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Dao De Jing (Tao Te Ching)


Dao De Jing (Tao Te Ching)


Second only to the Bible, the Dao De Jing (or Tao Te Ching) is the most translated work in world literature.

Allied to the Bible, the Quran, and the dialogues of Plato, the Dao De Jing is the purest scripture of Daoism.

Modern philosophers, such as Sartre, Nietzsche, Heidegger and Jung have been influenced by the thoughts of Dao De Jing.

Taoist texts often emphasize divine rewards (and punishments) that affect both one's lifespan and destiny in the hereafter.

They have taught people to reduce the philosophical, ideological, and cultural gaps that lie between us—especially between east and west.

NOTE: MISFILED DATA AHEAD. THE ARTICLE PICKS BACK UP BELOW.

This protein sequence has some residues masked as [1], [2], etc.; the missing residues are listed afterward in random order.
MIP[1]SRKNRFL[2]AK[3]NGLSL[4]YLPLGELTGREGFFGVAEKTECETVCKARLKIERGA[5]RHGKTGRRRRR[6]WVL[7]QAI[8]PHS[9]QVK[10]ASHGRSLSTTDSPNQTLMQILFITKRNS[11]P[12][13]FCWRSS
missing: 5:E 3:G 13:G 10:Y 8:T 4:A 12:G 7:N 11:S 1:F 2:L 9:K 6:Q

The brief, haunting verses of the Dao De Jing have fascinated, inspired, and mystified millions of readers down through the centuries, preaching the virtues of inner hygiene that have become popular throughout the Orient: i.e. through proper diet and exercise and by regulating one’s breathing we open the inner channels of the body to nature's most vital forces.

LAO TZU (also Laozi and Lao-Tzu) was an ancient Chinese writer and philosopher, thought to have lived in the 6th century BC. A central figure in Chinese culture, he was the founder of Taoism. As Taoism took root, Lao Tzu was worshipped as a god. Belief in the revelation of the Tao from the divine Lao Tzu resulted in the formation of the Way of the Celestial Master, the first organized religious Taoist sect. During the Tang Dynasty, he was awarded the title "Supremely Mysterious and Primordial Emperor."



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